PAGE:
In 2016 for my Black History 365 series, I explore the obvious and not so obvious parts of American history that those called Black have taken part in. The things that we (Black people) have done other than be stolen from our homeland and made forced labor in a land foreign to us. I’m going to start this series by looking up the first time someone African-American did something and broke the color barrier in that activity or field. I’ll be starting with Wikipedia and working my way out: http://en.wikipedia.org/wiki/List_of_African-American_firsts
I will be learning a lot of this as I go since I am a product of the standardized Euro/Anglo/Caucasian leaning public school system. I hope you enjoy learning with me. I’ll be going down the list chronologically as it appears in the Wikipedia article.
If you have any other sources or additional information for this topic, please share in the comments. I also welcome any and all comments and discussion. Thanks for reading!
Matilda Sissieretta Joyner Jones, known as Sissieretta Jones, (January 5, 1868 or 1869 – June 24, 1933) was an African-American soprano. She sometimes was called “The Black Patti” in reference to Italian opera singer Adelina Patti. Jones’ repertoire included grand opera, light opera, and popular music.
Matilda Sissieretta Joyner was born in Portsmouth, Virginia, United States, to Jeremiah Malachi Joyner, an African Methodist Episcopal minister, and Henrietta Beale. By 1876 her family moved to Providence, Rhode Island, where she began singing at an early age in her father’s Pond Street Baptist Church.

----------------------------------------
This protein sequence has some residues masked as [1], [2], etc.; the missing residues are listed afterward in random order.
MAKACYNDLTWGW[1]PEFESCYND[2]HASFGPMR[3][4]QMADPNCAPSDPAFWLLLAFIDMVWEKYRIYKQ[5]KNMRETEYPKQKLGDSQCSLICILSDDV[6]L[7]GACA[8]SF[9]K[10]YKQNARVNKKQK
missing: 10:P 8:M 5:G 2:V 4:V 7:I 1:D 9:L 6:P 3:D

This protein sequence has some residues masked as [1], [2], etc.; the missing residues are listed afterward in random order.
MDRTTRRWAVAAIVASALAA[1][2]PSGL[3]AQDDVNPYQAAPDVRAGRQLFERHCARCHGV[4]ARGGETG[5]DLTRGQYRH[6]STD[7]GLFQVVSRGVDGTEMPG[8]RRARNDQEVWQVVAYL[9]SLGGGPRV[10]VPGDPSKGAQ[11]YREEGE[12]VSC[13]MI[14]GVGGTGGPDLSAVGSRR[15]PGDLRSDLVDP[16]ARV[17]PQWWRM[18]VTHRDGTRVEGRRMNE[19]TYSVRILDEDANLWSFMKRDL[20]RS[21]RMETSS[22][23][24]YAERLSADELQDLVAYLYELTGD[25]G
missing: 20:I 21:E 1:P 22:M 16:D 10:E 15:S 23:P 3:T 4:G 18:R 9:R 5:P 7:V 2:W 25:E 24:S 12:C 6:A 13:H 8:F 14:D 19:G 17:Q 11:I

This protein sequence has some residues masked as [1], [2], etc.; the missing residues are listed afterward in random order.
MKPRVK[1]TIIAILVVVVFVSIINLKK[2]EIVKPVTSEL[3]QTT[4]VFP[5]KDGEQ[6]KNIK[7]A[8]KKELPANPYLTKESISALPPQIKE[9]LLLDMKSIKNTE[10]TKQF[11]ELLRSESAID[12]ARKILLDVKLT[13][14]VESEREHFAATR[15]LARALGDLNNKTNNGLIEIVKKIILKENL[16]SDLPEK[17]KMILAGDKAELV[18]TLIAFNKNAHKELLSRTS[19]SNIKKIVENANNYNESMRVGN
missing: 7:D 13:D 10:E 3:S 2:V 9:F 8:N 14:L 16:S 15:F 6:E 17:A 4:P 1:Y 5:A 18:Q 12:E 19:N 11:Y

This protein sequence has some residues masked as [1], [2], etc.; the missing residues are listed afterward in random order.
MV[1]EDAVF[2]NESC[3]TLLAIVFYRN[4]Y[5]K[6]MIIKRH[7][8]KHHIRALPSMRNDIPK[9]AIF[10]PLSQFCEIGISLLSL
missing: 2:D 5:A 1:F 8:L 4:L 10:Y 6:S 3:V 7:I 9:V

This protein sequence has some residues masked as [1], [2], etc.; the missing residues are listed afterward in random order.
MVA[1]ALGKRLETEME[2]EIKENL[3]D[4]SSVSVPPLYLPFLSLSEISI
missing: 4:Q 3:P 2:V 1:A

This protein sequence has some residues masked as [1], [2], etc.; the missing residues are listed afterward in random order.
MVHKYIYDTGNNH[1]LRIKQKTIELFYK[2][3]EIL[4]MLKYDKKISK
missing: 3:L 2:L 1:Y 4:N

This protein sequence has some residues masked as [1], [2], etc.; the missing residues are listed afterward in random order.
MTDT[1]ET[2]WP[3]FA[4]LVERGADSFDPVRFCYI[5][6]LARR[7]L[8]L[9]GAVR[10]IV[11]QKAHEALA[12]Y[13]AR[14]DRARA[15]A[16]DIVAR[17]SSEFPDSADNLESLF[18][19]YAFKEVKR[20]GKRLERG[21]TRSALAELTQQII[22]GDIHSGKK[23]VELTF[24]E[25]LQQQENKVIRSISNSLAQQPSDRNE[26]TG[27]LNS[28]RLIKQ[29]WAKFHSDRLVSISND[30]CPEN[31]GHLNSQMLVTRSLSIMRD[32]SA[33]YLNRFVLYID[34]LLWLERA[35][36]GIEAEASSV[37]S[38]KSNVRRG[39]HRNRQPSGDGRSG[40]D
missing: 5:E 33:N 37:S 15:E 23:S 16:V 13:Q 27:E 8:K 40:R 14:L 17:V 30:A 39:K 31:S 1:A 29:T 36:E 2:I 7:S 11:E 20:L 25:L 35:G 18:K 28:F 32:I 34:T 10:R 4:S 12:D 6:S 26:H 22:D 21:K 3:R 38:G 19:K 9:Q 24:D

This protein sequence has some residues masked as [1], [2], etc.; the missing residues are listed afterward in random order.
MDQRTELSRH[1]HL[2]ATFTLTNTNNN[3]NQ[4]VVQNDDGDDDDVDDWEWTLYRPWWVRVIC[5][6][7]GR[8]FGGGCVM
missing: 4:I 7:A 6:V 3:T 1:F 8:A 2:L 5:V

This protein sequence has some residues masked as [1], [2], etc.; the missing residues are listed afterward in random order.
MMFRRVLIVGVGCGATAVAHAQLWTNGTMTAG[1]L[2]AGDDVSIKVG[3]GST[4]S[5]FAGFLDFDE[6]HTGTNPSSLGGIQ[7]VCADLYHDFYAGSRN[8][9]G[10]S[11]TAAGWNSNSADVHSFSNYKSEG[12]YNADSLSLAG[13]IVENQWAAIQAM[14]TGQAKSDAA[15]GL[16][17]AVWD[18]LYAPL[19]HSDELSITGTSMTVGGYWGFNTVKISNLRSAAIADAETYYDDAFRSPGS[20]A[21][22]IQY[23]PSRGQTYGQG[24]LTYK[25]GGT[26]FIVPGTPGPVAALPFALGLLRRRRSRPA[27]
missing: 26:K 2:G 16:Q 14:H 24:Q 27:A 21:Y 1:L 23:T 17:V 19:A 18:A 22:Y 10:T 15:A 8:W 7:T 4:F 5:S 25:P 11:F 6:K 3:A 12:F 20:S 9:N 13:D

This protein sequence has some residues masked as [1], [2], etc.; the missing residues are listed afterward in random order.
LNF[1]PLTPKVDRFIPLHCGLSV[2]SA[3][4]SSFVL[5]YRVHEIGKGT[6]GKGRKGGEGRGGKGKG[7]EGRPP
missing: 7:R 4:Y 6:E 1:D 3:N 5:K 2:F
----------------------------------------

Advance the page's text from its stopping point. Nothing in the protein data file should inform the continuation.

In 1883, Joyner began the formal study of music at the Providence Academy of Music. The same year she married David Richard Jones, a news dealer and hotel bellman. In the late 1880s, Jones was accepted at the New England Conservatory of Music. In 1887, she performed at Boston’s Music Hall before an audience of 5,000.
Jones made her New York debut on April 5, 1888, at Steinway Hall. During a performance at Wallack’s Theater in New York, Jones came to the attention of Adelina Patti’s manager, who recommended that Jones tour the West Indies with the Fisk Jubilee Singers. Jones made successful tours of the Caribbean in 1888 and 1892.
In February 1892, Jones performed at the White House for President Benjamin Harrison. She eventually sang for four consecutive presidents — Harrison, Grover Cleveland, William McKinley, and Theodore Roosevelt — and the British royal family.
Jones performed at the Grand Negro Jubilee at New York’s Madison Square Garden in April 1892 before an audience of 75,000. She sang the song “Swanee River” and selections from La traviata. She was so popular that she was invited to perform at the Pittsburgh Exposition (1892) and the World’s Columbian Exposition in Chicago (1893).
In June 1892, Jones became the first African-American to sing at the Music Hall in New York (renamed Carnegie Hall the following year). Among the selections in her program were Charles Gounod’s “Ave Maria” and Giuseppe Verdi’s “Sempre libera” (from La traviata). The New York Echo wrote of her performance at the Music Hall: “If Mme Jones is not the equal of Adelina Patti, she at least can come nearer it than anything the American public has heard. Her notes are as clear as a mockingbird’s and her annunciation perfect.” On 8 June 1892, her career elevated beyond primary ethnic communities, and was furthered when she received a contract, with the possibility of a two-year extension, for $150 per week (plus expenses) with Mayor James B. Pond, who had meaningful affiliations to many authors and musicians. The company Troubadours made an important statement about the capabilities of black performers, that besides minstrelsy, there were other areas of genre and style.
WIKIPEDIA SOURCE LINKS:
- History’s Unsung Opera Star, National Public Radio, June 11, 2007
- Matilda Sissieretta Joyner Jones at Encyclopædia Britannica
- Sissieretta Jones at The African American Registry
- Sissieretta Jones at Black History Pages
- Sissieretta Jones at The Black Past
- Sissieretta Jones at Find-A-Grave